VIFF capsule reviews: Seder-Masochism, The Lost City of the Monkey God, Bergman: A Year in a Life

VIFF capsule reviews: Seder-Masochism, The Lost City of the Monkey God, Bergman: A Year in a Life September 24, 2018

The 37th Vancouver International Film Festival — which also happens to be the 25th that I have attended since I was a student newspaper editor back in 1994 — begins this Thursday. I have had a chance to see some of the films in advance, and I will be posting some capsule reviews over the next two weeks. Here is the first batch.

Seder-Masochism (dir. Nina Paley; USA)

Oct 3 @ 7pm @ SFU Goldcorp / Oct 4 @ 11:15am @ International Village 10

It’s been nearly a decade since cartoonist-turned-animator Nina Paley made a splash with Sita Sings the Blues, an imaginative blend of Hindu mythology, old jazz records and personal autobiography. Now her second feature film turns its attention to the story of the Exodus, while advancing the thesis that Judaism, along with its Christian and Muslim offshoots, has violently supplanted an earlier and inherently positive form of mother-goddess worship. (Thus, when Moses goes down to Egypt, he does not merely confront Egyptian gods, as many other films have emphasized; instead, he is surrounded by Egyptian goddesses. Similarly, the golden calf worshipped by the Hebrews at the foot of Mount Sinai is now a many-breasted female beast — while the mountain, from which Moses descends to exact God’s vengeance, takes on a particularly phallic shape.) It’s difficult to take the film’s anthropology seriously, for a variety of reasons (a little more attention could have been paid to the fact that the film’s goddess-worshipping Egyptians did, y’know, enslave the Hebrews), but Paley treats it all with a glib, Python-esque irreverence that, more often than not, keeps things entertaining even when you disagree with where it’s all going. And what a playlist! When God first calls Moses’ name, he does so through an audio clip from Singin’ in the Rain that gets Moses and his flock dancing, and there are scenes set to the music of Louis Armstrong, Oingo Boingo, the Pointer Sisters and others, most of which are fairly inventive (though a few, like the one in which Pharaoh sings a few lines from ‘I Will Survive’ after the plagues have hit his kingdom, fall flat). The Exodus story itself is communicated through the details of the seder, or Passover ritual, and those in turn are described through a vintage educational recording and an interview that Paley did with her father before he passed away — and there is a touching ambivalence in the fact that her dad is rendered onscreen as the masculine God.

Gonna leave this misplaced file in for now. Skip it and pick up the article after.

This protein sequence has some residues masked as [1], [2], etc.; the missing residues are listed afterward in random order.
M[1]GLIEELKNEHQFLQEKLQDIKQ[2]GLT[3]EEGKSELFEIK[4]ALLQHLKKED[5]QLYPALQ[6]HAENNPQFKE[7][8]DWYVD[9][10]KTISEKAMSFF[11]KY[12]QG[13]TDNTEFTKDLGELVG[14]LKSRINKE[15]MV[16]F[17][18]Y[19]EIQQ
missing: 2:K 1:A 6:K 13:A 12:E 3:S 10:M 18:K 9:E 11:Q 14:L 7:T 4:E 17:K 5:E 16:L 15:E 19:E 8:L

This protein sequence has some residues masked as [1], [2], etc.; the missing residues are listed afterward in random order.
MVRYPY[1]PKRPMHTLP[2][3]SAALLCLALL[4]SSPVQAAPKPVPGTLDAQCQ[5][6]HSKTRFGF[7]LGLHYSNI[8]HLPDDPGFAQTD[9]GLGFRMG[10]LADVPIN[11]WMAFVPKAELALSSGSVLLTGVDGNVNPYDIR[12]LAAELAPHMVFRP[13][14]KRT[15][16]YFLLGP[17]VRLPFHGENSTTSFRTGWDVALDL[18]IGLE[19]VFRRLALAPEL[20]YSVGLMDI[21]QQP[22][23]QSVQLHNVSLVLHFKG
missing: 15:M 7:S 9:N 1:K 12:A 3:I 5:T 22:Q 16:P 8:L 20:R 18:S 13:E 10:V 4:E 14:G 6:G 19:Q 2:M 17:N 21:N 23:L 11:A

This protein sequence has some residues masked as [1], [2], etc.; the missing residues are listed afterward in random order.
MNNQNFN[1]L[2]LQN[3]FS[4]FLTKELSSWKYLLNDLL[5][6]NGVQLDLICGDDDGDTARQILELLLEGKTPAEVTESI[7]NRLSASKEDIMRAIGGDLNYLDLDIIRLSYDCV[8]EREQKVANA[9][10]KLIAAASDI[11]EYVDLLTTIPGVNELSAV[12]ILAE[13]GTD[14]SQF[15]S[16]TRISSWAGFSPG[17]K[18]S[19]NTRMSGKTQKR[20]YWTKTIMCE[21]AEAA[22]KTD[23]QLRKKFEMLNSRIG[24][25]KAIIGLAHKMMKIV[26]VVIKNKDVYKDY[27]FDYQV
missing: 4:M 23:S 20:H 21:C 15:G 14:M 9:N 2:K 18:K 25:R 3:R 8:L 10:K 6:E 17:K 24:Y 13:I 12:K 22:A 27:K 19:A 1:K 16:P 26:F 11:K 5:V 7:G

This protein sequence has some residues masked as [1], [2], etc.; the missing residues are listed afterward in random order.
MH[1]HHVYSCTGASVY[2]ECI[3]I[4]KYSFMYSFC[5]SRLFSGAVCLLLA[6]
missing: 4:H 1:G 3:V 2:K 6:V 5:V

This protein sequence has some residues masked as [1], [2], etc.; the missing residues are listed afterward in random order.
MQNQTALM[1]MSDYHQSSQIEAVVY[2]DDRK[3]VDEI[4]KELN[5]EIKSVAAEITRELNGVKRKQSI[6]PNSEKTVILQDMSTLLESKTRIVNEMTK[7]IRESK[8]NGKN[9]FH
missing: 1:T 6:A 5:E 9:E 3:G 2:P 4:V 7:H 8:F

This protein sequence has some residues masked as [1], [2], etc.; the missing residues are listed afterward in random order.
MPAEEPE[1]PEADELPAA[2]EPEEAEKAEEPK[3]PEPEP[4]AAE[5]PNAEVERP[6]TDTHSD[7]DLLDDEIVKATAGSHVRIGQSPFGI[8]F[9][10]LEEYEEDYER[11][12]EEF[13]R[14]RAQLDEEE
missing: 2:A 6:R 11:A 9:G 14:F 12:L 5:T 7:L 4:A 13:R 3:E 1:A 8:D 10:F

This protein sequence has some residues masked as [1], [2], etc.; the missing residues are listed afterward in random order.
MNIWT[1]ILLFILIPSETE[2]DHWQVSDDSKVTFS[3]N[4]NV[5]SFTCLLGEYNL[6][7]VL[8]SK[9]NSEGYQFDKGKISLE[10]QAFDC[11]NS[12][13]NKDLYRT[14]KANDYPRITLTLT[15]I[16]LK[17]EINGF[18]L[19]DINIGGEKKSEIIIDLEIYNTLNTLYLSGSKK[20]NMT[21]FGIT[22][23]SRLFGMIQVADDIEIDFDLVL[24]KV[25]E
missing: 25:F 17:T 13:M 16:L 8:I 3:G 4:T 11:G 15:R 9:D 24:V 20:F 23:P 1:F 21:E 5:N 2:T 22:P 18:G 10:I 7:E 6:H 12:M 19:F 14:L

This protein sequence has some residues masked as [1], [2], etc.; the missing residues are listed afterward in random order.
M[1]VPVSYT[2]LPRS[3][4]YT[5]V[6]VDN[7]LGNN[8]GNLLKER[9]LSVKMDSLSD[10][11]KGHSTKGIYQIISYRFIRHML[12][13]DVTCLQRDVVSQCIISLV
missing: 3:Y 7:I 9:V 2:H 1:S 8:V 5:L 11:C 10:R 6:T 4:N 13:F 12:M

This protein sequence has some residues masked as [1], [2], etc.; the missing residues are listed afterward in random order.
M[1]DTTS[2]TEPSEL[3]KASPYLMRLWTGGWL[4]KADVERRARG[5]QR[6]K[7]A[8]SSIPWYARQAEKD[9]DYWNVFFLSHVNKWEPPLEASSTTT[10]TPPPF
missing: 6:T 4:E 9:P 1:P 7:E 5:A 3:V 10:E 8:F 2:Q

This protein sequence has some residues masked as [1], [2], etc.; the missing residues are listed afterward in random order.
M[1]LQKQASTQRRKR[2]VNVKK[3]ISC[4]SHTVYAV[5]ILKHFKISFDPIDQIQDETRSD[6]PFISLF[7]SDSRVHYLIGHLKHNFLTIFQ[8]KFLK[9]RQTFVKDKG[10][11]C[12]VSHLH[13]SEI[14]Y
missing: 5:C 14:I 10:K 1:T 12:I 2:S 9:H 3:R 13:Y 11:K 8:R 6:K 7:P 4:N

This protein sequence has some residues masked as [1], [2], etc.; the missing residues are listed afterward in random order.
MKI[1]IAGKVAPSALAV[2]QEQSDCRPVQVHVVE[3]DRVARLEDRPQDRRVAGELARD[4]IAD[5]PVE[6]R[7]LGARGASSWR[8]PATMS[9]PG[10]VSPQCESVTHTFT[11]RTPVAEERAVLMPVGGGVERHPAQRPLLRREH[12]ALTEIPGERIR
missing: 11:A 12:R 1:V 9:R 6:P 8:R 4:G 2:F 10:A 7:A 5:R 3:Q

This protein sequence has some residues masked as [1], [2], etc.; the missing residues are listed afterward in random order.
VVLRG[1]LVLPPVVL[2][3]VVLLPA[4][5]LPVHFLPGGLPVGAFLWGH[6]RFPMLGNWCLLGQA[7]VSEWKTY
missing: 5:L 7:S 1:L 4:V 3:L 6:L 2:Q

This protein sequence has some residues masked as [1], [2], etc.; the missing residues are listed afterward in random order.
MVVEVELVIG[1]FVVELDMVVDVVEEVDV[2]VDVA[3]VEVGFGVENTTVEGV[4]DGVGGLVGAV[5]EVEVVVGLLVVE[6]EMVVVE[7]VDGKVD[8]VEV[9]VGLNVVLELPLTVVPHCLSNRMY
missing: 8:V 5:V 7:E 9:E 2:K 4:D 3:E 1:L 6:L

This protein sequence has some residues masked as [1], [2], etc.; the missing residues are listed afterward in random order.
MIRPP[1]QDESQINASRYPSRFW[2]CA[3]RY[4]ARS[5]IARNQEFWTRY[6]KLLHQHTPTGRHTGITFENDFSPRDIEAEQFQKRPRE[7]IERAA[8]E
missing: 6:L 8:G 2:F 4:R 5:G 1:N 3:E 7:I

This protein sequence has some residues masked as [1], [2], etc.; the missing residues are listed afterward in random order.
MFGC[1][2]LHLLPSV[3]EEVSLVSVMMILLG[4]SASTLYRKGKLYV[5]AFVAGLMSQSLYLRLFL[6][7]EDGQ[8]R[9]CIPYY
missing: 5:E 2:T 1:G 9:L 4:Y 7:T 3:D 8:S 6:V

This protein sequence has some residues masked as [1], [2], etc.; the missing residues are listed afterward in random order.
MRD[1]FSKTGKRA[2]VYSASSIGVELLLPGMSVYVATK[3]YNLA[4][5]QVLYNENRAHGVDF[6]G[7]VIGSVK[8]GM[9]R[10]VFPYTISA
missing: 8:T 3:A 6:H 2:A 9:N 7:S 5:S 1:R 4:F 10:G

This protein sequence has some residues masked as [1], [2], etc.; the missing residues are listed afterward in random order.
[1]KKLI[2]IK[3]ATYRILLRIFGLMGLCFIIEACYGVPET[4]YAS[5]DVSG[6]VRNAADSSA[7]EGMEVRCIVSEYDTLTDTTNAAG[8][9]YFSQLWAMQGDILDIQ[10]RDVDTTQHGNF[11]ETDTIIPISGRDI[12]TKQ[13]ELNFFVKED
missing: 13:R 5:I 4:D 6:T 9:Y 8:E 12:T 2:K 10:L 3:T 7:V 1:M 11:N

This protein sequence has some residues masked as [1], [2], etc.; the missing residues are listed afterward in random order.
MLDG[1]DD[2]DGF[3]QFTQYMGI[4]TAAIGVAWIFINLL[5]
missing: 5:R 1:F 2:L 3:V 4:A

The Lost City of the Monkey God (dir. Bill Benenson; USA)

Sep 29 @ 6:15pm @ Vancity Theatre / Oct 1 @ 1pm @ Vancity Theatre

“You call this archaeology?” So asked a disapproving Sean Connery in the third Indiana Jones movie, and those words could sum up one of the recurring themes in this film, which looks at how some amateur explorers discovered a “lost city” in the Honduran jungle and then found themselves working with actual professionals — and arguing with them over the best way to study, record and promote their findings. Even the very title of this film is a provocation to some of its interviewees: Are the newly-discovered ruins those of a “lost city” or merely those of an “abandoned village”? Did the people who lived there actually worship monkeys, or do the statues discovered by the explorers represent some other sort of animal? And did the explorers neglect the indigenous people of Honduras, or do they deserve credit for taking the local legends about the city seriously in the first place? And then there is the question of whether the explorers should take any artifacts back from the jungle, ostensibly to keep them safe from local drug lords and other looters but also to help raise money for future excavation; the professional archaeologists say absolutely not, and insist that the artifacts stay behind so that they can be studied within their original context. And so on, and so on. The arguments are fascinating, and the footage representing the laser-scanning technology that was used to discover the city is pretty nifty. There’s lots here to satisfy your inner Tintin.

Bergman: A Year in a Life (dir. Jane Magnusson; Sweden)

Sep 27 @ 8:45pm @ The Cinematheque / Sep 29 @ 11am @ International Village 9

Ingmar Bergman directed dozens of films and was involved in many theatre and TV productions besides. So how does one sum up his life in a single documentary? If you’re Jane Magnusson, you do it by taking a single year — 1957, the year he released both The Seventh Seal and Wild Strawberries, in addition to directing a few plays and whatnot — and moving slowly but steadily through each of the shows he produced that year while pulling in everything from his past and future that might shed some light on these works and the man who made them. The resulting multi-layered portrait of the man is both fascinating and complex, and while it certainly celebrates his greatness as an artist, it doesn’t shy away from his darker side, which included being a Nazi sympathizer months after World War II had ended, his abusive treatment of other theatre directors, and his sometimes violent relationships with women. (Indeed, one wonders how Bergman would have fared in the #metoo era.) Magnusson also gives us our first-ever glimpse of a decades-old interview with Bergman’s older brother, which was suppressed at Bergman’s insistence because it challenged his self-mythologizing. The film includes soundbites from Bergman collaborators and admirers, from Liv Ullman and Pernilla August to Barbra Streisand and Lars von Trier — but, curiously, Max von Sydow is nowhere to be seen, except in clips from Bergman’s earliest classics. Well worth seeing in any case.

— For more information or to purchase tickets, check out the VIFF website.

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